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Old 06-23-2009, 09:35 PM   #11 (permalink)
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Originally Posted by Kamikazi Kat View Post
I've been playing bass guitar for a fairly short time and I occasionally catch myself using my thumb in combination with my pointer and middle finger to pick. Is this bad technique to learn, or is it good to be comfortable using your thumb as well as your fingers to pick?
I say, the more fingers you are able to use, the more versatile of a player you can become. I've always been a finger player. Until recently, I never used a pick. But I wrote a song part that just cuts through a lot better with a pick, so I keep one stuck on the bass that I use for that song.

I still can't really use my plucking hand's pinkie finger.
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Old 06-24-2009, 02:04 AM   #12 (permalink)
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A lot of bassists start out using their thumbs to pick the strings. I wouldn't worry about it, I think it just comes down to experience and getting used to using your forefinger and middle finger. Practice makes perfect! The 'proper' technique often comes with time.
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Old 06-24-2009, 02:16 AM   #13 (permalink)
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it took me a very long time to start using a pick with my bass. i always followed the misguided ideal that 'real' bass players only use their fingers. using a pick provides a distinct attack and an ability to play runs with a different kind of aggression than your fingertips.

it's not something i use a lot but i found i was also able to pull out way more harmonic sounds while using a pick as opposed to my fingers.
I echo this.

Using a pick on a bass isn't a beginner's stigma. It's a method of achieving a specific sound. If you're looking for a uniform tone with high attack and a lot of high/mid string frequency response, picking is the way to go.
I just don't like the way picks can limit your natural dynamics.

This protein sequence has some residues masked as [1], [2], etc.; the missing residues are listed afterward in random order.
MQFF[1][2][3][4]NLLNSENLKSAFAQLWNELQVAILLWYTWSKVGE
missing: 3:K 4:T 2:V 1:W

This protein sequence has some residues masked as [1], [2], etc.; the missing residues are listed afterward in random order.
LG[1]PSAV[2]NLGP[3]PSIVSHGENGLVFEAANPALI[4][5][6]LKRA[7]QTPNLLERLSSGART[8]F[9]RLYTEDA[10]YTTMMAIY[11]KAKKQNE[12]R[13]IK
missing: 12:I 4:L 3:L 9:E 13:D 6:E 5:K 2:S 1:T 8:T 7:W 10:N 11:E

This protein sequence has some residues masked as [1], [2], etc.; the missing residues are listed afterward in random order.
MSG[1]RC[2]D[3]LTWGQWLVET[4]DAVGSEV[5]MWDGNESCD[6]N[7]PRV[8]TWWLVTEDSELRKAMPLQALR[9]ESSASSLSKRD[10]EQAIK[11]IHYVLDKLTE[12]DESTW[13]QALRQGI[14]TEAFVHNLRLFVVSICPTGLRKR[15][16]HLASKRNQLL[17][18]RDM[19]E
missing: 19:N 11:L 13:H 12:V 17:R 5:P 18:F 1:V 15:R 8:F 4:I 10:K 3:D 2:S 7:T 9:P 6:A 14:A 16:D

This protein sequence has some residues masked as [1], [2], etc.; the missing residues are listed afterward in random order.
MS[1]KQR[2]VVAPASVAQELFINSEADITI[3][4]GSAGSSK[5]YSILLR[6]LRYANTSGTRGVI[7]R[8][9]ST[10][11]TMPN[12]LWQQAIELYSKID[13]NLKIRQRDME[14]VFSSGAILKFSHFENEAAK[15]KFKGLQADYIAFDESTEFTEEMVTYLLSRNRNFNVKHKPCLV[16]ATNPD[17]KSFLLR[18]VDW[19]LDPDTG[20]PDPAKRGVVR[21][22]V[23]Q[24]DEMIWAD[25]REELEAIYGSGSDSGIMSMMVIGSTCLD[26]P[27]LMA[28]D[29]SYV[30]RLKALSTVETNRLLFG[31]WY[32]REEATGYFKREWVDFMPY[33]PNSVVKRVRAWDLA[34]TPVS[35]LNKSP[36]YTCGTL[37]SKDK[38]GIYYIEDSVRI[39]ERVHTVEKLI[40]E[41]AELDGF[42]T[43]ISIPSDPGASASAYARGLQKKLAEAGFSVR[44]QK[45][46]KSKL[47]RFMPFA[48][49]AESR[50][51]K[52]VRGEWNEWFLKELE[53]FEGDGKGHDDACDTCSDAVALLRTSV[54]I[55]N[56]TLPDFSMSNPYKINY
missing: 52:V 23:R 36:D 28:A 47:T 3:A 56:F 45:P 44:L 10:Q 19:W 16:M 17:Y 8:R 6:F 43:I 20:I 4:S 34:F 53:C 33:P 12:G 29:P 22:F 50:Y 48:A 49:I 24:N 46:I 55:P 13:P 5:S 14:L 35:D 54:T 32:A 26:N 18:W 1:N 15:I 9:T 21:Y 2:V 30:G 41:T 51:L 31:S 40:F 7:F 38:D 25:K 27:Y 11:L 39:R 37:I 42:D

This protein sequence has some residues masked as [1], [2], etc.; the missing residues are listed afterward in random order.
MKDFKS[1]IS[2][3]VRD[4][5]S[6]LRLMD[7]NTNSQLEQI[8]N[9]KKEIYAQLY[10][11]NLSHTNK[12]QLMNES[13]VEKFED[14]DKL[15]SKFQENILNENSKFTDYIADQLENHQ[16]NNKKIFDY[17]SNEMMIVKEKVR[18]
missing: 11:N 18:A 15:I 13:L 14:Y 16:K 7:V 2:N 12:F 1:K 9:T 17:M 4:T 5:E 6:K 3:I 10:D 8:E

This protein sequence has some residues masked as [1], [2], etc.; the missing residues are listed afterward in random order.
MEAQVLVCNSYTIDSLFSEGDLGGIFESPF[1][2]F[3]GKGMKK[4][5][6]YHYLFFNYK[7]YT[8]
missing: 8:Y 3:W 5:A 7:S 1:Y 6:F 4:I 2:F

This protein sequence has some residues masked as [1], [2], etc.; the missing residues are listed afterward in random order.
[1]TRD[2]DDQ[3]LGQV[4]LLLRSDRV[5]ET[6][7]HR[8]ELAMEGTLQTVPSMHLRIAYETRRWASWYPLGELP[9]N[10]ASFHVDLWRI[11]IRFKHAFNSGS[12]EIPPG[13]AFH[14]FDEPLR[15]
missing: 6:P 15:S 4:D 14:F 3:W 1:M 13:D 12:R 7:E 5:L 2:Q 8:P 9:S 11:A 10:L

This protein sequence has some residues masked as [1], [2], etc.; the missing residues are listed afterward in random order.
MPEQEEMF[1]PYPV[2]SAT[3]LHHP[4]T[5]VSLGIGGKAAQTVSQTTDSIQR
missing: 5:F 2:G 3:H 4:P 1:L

To me, dynamics in playing ANY instrument is just important as what you're playing in the first place.
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Old 06-24-2009, 02:22 AM   #14 (permalink)
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James Jamerson the bass player for The Funk Brothers, Motown's dedicated studio band, was one of the best most influential bass players everand he used one finger.
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Old 06-24-2009, 03:35 AM   #15 (permalink)
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James Jamerson the bass player for The Funk Brothers, Motown's dedicated studio band, was one of the best most influential bass players everand he used one finger.
Possibility is awesome.
But we can't all be James Jamerson and use one finger to do the same things even little ol'e Stu Hamm does.
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Old 06-24-2009, 11:45 AM   #16 (permalink)
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Possibility is awesome.
But we can't all be James Jamerson and use one finger to do the same things even little ol'e Stu Hamm does.
Stu Hamm has to have more than ten fingers, he just has to.
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Old 07-04-2009, 08:24 AM   #17 (permalink)
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the only problem you might have is that it may hinder your speed just a little...
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Old 07-11-2009, 10:00 AM   #18 (permalink)
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Honestly its best to be as versitile in your playing as you can... It will help you out later if you can use everything in your toolbox to play with instead of just being set to finger picking.
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Old 11-02-2009, 02:58 PM   #19 (permalink)
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Smile Finger picking on bass.

Hi there,

I have had a Tacoma acoustic/electric bass for a few years now and have evolved a way of playing it that is more like finger picking on a flat top guitar. I use my thumb mainly for the E string and my first, second and third fingers for the other three strings.This is great for African style bass playing I find.

Whether a certain method is correct or not does not really matter. Who is to decide what is correct? Sometimes, a certain technique is needed to achieve certain sounds, especially where speed is involved but apart from that, there need not be rules. It's the end result that counts.

I always think of it as a blank canvas. Whether you splat paint on or use a teeny,tiny paint brush and make really precise marks, there is always something there that didn't exist a few moments ago. Same with music. It's all about creating sounds, whichever route we use to get there.

Gordon.
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Old 11-02-2009, 03:04 PM   #20 (permalink)
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In response to the original question:

Whatever way you feel comfortable playing, just go with it. There aren't any rules.
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